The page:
When life throws you a curve ball
“You will be bigger, stronger, and faster.” These were some of the first words John Maclean remembered after an accident rendered him a paraplegic. They planted the seed of hope in the darkest of moments and were a fitting prophecy of what was to come. Finweek spoke to the dogged and charismatic Maclean, the Australian endurance athlete who turned adversity into opportunity.
Just 22 years old, a professional rugby league at hlete and a spiring fireman, John Maclean’s life as he knew it was irrevocably changed when he was hit by an eight-ton truck while out training on his bike. Despite the crushing of his body and his hopes and dreams, he set out to fulfil the prophecy of his family doctor.
What followed was the harnessing of adversity into a fuel that he fed off to overcome incredible challenges and rebuild an extraordinary life. Multitalented athlete, motivational speaker, founder of a national organisation to support physically challenged youngsters, author of two books and now global brand ambassador for Dimension Data, Maclean packed more into the years following his traumatic life-changing accident than most people do in a lifetime.
RACKING UP SPORTING ACHIEVEMENTS
Fulfil his doctor’s prophecy he has, and continues to do with courage and determination. Despite the pain and challenges of daily life in a wheelchair, his list of accomplishments is staggering. Hawaiian Ironman Triathlon Hall of Fame and f irst wheelchair category winner, competitor in the invitationonly Ultraman World Championships and silver medallist at the 2008 Beijing Paralympic Games. These are but a few. Just listening to the physical, mental and emotional investment made by Maclean is exhausting. Watching footage of his achievements is humbling and awe-inspiring. But parallel to all this, Maclean (today 49) was also
focusing on helping others.
INSPIRING AND MOTIVATING OTHERS
While obviously proud of all his achievements, Maclean is perhaps most proud of the foundation that he set up in 1998 to provide support and assistance to physically challenged youngsters. The biggest inhibitor for these youngsters, says Maclean, is the lack of self-belief often inf luenced by words spoken by parents, teachers and even peers. “Black, white, walking or wheeling, we are all the same,” says Maclean. “The word disability implies ‘ less than’, not being equal,” says Maclean. It’s a label he struggles with and was one of the reasons he chose to do the Hawaiian Ironman and swim the English Channel. It led to the formation of the John Maclean Foundation that has to date raised AUS$4m (R38m).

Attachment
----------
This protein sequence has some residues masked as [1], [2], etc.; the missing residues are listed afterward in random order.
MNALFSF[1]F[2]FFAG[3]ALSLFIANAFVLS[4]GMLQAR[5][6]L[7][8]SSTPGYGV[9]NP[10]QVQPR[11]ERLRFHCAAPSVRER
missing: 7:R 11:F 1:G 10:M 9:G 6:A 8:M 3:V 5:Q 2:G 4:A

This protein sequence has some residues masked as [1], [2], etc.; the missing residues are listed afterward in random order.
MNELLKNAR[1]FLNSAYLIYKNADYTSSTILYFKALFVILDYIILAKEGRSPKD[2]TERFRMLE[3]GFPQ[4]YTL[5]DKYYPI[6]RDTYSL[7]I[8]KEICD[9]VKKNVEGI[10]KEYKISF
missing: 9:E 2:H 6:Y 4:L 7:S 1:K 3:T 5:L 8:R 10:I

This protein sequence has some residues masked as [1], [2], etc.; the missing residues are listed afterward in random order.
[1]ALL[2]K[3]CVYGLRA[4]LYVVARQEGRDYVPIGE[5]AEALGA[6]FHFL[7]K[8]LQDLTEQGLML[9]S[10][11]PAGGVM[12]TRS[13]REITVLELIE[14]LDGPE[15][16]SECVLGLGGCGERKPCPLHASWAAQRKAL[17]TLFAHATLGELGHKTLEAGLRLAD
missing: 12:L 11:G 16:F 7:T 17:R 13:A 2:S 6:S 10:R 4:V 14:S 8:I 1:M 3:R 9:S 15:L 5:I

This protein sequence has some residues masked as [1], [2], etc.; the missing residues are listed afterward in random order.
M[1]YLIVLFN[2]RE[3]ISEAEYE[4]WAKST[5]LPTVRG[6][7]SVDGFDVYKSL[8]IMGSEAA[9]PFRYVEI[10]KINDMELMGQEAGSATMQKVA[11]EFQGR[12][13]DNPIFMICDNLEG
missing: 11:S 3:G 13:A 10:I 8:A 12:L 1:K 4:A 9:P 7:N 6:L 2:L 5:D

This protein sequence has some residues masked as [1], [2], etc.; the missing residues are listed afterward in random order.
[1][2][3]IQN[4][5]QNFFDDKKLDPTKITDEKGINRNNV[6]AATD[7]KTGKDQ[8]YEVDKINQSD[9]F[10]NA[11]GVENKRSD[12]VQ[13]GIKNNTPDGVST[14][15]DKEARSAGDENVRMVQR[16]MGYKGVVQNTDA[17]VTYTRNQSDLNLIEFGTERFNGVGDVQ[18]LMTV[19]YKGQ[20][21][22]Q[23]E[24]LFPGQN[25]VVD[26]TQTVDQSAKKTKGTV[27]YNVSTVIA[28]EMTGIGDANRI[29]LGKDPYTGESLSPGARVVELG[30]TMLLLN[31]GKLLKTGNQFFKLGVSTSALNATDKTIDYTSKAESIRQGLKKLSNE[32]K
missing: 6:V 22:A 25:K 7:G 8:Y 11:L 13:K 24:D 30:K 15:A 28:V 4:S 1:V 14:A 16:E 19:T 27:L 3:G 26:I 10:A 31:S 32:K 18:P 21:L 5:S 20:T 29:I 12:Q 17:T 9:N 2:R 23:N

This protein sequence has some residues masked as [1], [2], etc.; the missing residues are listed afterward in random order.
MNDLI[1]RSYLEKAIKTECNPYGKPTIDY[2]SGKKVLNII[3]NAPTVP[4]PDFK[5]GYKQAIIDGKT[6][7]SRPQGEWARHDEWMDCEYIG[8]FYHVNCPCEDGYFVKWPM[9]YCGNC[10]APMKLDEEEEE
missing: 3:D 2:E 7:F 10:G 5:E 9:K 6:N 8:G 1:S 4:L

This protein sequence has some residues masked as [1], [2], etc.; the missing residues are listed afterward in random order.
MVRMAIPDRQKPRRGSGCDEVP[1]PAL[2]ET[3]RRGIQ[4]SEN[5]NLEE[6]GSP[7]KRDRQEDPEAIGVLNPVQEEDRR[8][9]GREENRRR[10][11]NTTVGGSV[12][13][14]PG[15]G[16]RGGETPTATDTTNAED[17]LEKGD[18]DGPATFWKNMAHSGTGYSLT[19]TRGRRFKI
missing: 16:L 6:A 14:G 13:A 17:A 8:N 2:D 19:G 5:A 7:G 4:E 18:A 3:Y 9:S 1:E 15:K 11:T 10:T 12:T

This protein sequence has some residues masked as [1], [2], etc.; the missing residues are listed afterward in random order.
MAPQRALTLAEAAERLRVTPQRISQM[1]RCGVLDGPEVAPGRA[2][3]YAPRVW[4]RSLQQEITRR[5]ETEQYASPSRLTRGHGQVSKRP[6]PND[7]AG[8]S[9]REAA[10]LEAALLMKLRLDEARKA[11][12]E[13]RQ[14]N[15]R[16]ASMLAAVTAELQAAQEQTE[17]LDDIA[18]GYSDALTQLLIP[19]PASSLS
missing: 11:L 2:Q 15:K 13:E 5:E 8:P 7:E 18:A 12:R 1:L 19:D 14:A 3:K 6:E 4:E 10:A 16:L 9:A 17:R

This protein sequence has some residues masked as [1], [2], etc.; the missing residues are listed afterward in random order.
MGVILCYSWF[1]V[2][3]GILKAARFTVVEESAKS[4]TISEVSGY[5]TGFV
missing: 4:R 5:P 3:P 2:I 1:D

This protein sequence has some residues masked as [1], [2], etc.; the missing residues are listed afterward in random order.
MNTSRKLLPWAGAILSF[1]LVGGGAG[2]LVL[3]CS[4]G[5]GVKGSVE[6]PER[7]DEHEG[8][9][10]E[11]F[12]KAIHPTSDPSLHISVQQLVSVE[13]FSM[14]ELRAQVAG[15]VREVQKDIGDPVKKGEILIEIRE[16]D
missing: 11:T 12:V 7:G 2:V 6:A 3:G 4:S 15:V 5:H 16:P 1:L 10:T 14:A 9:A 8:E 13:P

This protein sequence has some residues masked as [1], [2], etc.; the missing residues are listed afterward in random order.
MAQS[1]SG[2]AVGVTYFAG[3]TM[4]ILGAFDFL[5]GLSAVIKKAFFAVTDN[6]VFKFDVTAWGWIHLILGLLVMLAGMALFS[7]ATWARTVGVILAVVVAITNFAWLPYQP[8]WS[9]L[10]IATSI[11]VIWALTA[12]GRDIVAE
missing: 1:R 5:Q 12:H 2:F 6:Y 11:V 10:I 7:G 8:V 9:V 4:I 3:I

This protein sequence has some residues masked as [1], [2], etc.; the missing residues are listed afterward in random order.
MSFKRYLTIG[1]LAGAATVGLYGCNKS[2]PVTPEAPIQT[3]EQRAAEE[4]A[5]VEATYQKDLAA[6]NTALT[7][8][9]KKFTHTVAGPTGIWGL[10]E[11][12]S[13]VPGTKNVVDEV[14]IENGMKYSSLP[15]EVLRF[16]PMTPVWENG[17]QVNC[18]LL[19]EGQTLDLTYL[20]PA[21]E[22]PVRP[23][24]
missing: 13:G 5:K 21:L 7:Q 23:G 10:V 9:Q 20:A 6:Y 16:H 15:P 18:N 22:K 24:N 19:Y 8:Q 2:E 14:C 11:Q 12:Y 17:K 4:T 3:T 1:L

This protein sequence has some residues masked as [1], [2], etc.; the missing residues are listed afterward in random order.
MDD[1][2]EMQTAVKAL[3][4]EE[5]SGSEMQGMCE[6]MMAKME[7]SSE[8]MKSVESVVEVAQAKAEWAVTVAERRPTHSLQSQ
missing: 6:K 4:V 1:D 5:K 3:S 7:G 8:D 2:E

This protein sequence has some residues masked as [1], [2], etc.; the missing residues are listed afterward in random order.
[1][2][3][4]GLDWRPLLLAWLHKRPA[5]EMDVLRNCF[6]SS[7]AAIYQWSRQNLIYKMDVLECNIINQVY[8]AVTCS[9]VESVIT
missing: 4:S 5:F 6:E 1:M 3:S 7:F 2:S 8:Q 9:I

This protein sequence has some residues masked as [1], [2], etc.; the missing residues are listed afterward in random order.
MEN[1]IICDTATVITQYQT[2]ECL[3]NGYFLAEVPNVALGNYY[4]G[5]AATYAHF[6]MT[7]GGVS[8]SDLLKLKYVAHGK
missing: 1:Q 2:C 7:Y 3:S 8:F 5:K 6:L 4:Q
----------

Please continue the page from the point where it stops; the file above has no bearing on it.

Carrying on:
A NEW CAREER PATH
Despite Maclean passing his fireman exam – a requirement for the loss of earnings compensation court case – it obviously didn’t result in a job nor was he able to continue playing rugby league or continue his job as a general assistant at a school. But he was determined to forge a new career by helping others.
The consequence of a chat with a doctor in a spinal unit saw Maclean presenting a spinal injury prevention educational programme to schools – for six years this provided Maclean with a minimal income. More importantly, that interaction with children was his apprenticeship for the boardroom presentations that were to follow.
Today, he continues to i nspire others to chase their dreams and live life to the fullest. Children, families and corporations around the globe find Maclean’s wisdom and inspiration i nvaluable i n achieving focus and delivering potential. Ironically, now Maclean can earn more money in 45 minutes than he would have made in a full 12 months prior to his accident.